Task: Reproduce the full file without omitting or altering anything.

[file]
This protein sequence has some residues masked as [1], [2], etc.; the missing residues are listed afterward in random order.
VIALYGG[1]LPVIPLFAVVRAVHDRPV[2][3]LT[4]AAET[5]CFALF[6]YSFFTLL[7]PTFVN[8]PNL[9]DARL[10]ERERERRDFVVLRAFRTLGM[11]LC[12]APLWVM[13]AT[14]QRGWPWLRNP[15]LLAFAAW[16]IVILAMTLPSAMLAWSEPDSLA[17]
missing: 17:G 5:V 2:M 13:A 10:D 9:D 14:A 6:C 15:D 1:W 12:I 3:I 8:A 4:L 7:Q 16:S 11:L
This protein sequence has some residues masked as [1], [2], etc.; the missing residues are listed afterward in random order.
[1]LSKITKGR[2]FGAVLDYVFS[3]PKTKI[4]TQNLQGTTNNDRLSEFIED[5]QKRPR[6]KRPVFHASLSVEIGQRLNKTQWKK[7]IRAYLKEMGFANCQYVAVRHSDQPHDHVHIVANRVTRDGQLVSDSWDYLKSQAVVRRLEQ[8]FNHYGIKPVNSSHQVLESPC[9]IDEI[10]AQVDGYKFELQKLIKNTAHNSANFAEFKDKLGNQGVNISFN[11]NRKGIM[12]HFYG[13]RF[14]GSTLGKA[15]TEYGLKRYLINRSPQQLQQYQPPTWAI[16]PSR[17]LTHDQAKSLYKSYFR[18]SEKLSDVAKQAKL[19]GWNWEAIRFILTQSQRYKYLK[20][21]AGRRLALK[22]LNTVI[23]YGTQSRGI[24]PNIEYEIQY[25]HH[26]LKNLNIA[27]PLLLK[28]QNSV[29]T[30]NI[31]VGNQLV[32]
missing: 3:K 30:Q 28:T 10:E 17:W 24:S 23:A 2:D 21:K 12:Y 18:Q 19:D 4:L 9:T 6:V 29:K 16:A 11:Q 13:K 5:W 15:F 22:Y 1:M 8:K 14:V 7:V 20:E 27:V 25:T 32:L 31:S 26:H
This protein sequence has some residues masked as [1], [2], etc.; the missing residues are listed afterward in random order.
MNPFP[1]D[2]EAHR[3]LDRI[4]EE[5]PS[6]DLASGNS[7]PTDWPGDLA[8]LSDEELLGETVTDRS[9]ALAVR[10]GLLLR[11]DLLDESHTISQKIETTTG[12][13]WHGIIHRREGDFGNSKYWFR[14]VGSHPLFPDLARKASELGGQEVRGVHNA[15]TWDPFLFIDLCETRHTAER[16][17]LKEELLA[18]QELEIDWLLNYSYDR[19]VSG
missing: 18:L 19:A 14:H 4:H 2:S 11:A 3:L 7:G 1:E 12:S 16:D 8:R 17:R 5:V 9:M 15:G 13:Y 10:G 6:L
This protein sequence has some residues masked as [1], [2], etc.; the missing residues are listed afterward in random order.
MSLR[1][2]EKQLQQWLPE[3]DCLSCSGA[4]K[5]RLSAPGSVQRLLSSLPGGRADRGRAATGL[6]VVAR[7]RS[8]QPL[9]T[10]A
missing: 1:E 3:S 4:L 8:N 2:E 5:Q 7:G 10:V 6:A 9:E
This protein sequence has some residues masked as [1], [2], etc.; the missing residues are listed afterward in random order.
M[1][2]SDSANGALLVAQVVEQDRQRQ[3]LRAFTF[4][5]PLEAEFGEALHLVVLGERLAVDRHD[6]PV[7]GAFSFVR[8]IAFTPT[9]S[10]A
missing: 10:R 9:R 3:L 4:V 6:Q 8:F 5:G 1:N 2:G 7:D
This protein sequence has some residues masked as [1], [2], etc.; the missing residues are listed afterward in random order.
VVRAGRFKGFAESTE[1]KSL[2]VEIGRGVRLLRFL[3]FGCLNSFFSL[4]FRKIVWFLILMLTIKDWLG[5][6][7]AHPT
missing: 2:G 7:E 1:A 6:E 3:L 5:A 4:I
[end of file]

This protein sequence has some residues masked as [1], [2], etc.; the missing residues are listed afterward in random order.
VIALYGG[1]LPVIPLFAVVRAVHDRPV[2][3]LT[4]AAET[5]CFALF[6]YSFFTLL[7]PTFVN[8]PNL[9]DARL[10]ERERERRDFVVLRAFRTLGM[11]LC[12]APLWVM[13]AT[14]QRGWPWLRNP[15]LLAFAAW[16]IVILAMTLPSAMLAWSEPDSLA[17]
missing: 17:G 5:V 2:M 13:A 10:D 9:D 14:A 6:C 15:D 1:W 12:I 3:I 8:A 4:L 7:Q 16:S 11:L
This protein sequence has some residues masked as [1], [2], etc.; the missing residues are listed afterward in random order.
[1]LSKITKGR[2]FGAVLDYVFS[3]PKTKI[4]TQNLQGTTNNDRLSEFIED[5]QKRPR[6]KRPVFHASLSVEIGQRLNKTQWKK[7]IRAYLKEMGFANCQYVAVRHSDQPHDHVHIVANRVTRDGQLVSDSWDYLKSQAVVRRLEQ[8]FNHYGIKPVNSSHQVLESPC[9]IDEI[10]AQVDGYKFELQKLIKNTAHNSANFAEFKDKLGNQGVNISFN[11]NRKGIM[12]HFYG[13]RF[14]GSTLGKA[15]TEYGLKRYLINRSPQQLQQYQPPTWAI[16]PSR[17]LTHDQAKSLYKSYFR[18]SEKLSDVAKQAKL[19]GWNWEAIRFILTQSQRYKYLK[20][21]AGRRLALK[22]LNTVI[23]YGTQSRGI[24]PNIEYEIQY[25]HH[26]LKNLNIA[27]PLLLK[28]QNSV[29]T[30]NI[31]VGNQLV[32]
missing: 3:K 30:Q 28:T 10:E 17:W 24:S 23:A 2:D 21:K 12:Y 18:Q 19:D 4:L 9:T 6:V 29:K 16:A 11:Q 13:K 5:W 15:F 22:Y 1:M 8:K 14:V 7:V 20:E 27:V 25:T 32:L 31:S 26:H
This protein sequence has some residues masked as [1], [2], etc.; the missing residues are listed afterward in random order.
MNPFP[1]D[2]EAHR[3]LDRI[4]EE[5]PS[6]DLASGNS[7]PTDWPGDLA[8]LSDEELLGETVTDRS[9]ALAVR[10]GLLLR[11]DLLDESHTISQKIETTTG[12][13]WHGIIHRREGDFGNSKYWFR[14]VGSHPLFPDLARKASELGGQEVRGVHNA[15]TWDPFLFIDLCETRHTAER[16][17]LKEELLA[18]QELEIDWLLNYSYDR[19]VSG
missing: 18:L 19:A 14:H 4:H 2:S 11:A 3:L 7:G 1:E 12:S 16:D 8:R 17:R 5:V 9:M 15:G 13:Y 10:G 6:L
This protein sequence has some residues masked as [1], [2], etc.; the missing residues are listed afterward in random order.
MSLR[1][2]EKQLQQWLPE[3]DCLSCSGA[4]K[5]RLSAPGSVQRLLSSLPGGRADRGRAATGL[6]VVAR[7]RS[8]QPL[9]T[10]A
missing: 1:E 3:S 4:L 8:N 2:E 5:Q 7:G 10:V 6:A 9:E
This protein sequence has some residues masked as [1], [2], etc.; the missing residues are listed afterward in random order.
M[1][2]SDSANGALLVAQVVEQDRQRQ[3]LRAFTF[4][5]PLEAEFGEALHLVVLGERLAVDRHD[6]PV[7]GAFSFVR[8]IAFTPT[9]S[10]A
missing: 10:R 9:R 3:L 4:V 6:Q 8:F 5:G 1:N 2:G 7:D
This protein sequence has some residues masked as [1], [2], etc.; the missing residues are listed afterward in random order.
VVRAGRFKGFAESTE[1]KSL[2]VEIGRGVRLLRFL[3]FGCLNSFFSL[4]FRKIVWFLILMLTIKDWLG[5][6][7]AHPT
missing: 2:G 7:E 1:A 6:E 3:L 5:A 4:I